Definitions given in the glossary include terms from the BCI’s GPG2010 and the BS 25999 standard, with some additional comments in some cases ‘to improve clarity and understanding’.

Other definitions are consolidated definitions from various source documents.

View the Dictionary of Business Continuity Management Terms Version as a PDF.

Banking: Social Media Challenges

Financial institutions (FIs) should integrate social media approaches into their marketing and customer service processes.

Most FIs are fairly clear that engaging customers, building brand awareness, and building brand affinity are why they’re involved with social media.

Engagement may be the objective, but “engagement” isn’t accomplished through persuasion.

10 rules: Ethics for IT consultants

Applying a set of ethical rules to business matters can protect you, your employer and your clients. In times of trouble or doubt, they will help you determine right from wrong.

However, you could just apply the big rule of rules: 'Treat your clients as you want to be treated', but in business, you often need specific guidance. We hope the following rules will serve you well.

1: Be honest

You could lie about your strengths, your background, your expertise, and even the hours you spend on a project. It might be the largest temptation you face because there are so few auditing features in place. The client has to take a leap of faith when hiring you. Don’t violate that trust for any reason, especially not to keep the job.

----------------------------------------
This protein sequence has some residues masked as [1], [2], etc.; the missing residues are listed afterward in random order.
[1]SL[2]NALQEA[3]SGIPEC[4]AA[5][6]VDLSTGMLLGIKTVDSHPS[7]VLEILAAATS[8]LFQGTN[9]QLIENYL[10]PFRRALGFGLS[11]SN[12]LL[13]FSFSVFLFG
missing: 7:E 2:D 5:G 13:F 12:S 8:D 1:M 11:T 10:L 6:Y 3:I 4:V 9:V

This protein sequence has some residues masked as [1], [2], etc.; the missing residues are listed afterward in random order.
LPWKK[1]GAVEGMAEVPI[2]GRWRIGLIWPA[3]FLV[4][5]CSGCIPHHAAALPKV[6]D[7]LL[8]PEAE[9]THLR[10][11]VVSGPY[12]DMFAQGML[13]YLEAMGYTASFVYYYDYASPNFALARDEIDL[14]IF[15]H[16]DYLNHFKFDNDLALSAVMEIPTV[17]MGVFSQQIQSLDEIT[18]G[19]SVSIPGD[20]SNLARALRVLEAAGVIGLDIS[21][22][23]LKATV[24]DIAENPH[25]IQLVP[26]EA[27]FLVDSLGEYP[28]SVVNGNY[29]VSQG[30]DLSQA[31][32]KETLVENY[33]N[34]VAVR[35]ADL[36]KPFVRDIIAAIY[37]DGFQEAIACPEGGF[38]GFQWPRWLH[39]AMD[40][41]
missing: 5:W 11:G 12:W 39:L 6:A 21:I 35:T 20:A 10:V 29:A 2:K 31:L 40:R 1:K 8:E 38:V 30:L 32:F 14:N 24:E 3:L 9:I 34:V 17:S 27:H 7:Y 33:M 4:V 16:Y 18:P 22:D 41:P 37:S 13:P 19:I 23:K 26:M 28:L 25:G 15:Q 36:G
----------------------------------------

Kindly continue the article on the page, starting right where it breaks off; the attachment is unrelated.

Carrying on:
2: Say no when necessary
Clients hire you for your opinions, your experience, and your knowledge. Giving them anything less violates their trust and will eventually bite you back, hard. The client might not act on your advice. A disagreement might even lead to a parting of the ways, so it’s difficult to speak up when you disagree, but you must.

3: Wait when necessary
On the other side of No 2 is Timing, or knowing when to wait. It’s unethical to push your point of view beyond discovery. It’s your job to present what you’ve learned and make your best recommendation. It’s not your job to force your recommendation.

4: Concentrate on the client at hand
When charging a client, you belong to that client. Take their perspective. Don’t troubleshoot another client’s problem; don’t even think about another client’s project. If you must take a call from one client while at another client’s facility, be discreet. Never say, “I’ve got to take this call” and turn your back on a client in their own facility! If possible, turn your cellphone off during these conversations. “Give me a minute to turn off my cellphone so we’re not disturbed,” goes a long way.